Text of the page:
A file image of downtown Yellowknife and the NWT legislature. Jaahnlieb/Dreamstime
An update to the assessed value of every property in Yellowknife won’t take place this year because nobody is available to do it.
That’s according to a briefing document prepared for city councillors ahead of a meeting on Monday. The next general assessment will instead be delayed until 2024, the document advises.
A general assessment involves having an assessor re-evaluate every property in the city to ensure that those properties’ assessed values remain current and consistent.
Increases in land value usually mean increases in property tax, so the results of a general assessment can mean a shift in tax for significant numbers of residents at the same time. Having gone seven years without a general assessment from 2006 to 2013, so many residents complained about large tax hikes that year that the city committed instead to waiting at most five years between assessments.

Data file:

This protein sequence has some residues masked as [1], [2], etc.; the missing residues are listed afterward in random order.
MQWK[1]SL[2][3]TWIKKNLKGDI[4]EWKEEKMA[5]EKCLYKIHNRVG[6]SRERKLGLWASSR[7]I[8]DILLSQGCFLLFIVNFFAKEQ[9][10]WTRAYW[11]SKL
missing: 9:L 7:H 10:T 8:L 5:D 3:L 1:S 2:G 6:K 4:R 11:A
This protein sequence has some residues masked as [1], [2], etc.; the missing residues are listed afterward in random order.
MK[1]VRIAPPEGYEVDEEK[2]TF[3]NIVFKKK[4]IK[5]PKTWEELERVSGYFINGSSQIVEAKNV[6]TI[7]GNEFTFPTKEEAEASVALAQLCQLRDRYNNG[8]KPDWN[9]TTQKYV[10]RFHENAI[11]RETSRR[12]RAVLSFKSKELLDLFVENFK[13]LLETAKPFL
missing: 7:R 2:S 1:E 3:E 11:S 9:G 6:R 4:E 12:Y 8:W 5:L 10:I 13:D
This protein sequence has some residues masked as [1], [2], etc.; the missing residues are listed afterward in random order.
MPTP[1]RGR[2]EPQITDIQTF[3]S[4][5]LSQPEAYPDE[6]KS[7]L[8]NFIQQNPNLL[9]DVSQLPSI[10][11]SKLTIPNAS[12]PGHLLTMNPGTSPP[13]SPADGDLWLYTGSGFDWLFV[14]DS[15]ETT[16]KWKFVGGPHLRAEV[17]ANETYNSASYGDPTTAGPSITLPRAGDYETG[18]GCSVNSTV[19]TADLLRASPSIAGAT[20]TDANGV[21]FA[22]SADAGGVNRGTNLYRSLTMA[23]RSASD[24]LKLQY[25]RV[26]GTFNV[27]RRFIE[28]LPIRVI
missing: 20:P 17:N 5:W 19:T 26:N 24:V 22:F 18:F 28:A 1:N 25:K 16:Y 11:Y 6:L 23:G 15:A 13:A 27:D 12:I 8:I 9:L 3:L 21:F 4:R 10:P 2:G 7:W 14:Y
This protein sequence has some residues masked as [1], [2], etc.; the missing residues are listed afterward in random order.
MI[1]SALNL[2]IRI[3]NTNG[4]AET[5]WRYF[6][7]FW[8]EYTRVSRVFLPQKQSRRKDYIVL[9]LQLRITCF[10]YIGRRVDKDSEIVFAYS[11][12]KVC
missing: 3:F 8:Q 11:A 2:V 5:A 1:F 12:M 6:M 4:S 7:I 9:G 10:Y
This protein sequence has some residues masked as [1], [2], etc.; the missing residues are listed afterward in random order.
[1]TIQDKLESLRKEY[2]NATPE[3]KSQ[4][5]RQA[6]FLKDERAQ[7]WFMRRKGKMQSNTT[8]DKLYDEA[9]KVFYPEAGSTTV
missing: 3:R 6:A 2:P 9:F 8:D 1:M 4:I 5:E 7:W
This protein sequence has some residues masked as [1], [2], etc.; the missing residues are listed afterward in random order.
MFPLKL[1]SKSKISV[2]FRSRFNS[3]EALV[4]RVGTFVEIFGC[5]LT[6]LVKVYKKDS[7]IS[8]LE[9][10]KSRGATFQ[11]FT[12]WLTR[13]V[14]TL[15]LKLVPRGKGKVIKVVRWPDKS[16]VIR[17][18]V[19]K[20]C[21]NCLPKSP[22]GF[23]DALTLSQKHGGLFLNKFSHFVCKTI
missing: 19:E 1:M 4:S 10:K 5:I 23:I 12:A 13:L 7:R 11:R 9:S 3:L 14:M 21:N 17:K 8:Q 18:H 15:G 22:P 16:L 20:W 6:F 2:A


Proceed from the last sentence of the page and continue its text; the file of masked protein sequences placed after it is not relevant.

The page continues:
That means 2023 is the next general assessment year in the cycle, but there’s a hitch: no assessors can be found.
“The primary assessor is unable to complete the work this year,” city staff state in their briefing note, referring to one of two companies named in a contract with the municipality.
“The city sought out services to complete the general assessment from the secondary company but due to the short notice they are unavailable because of prior commitments.”
City Hall said nobody at the NWT government – which conducts assessments in the territory’s other tax-based communities – was available to help, either.
“Therefore, the next general assessment will take place in 2024,” the note concludes.
The general assessment after that is still anticipated in 2028, as was previously the case.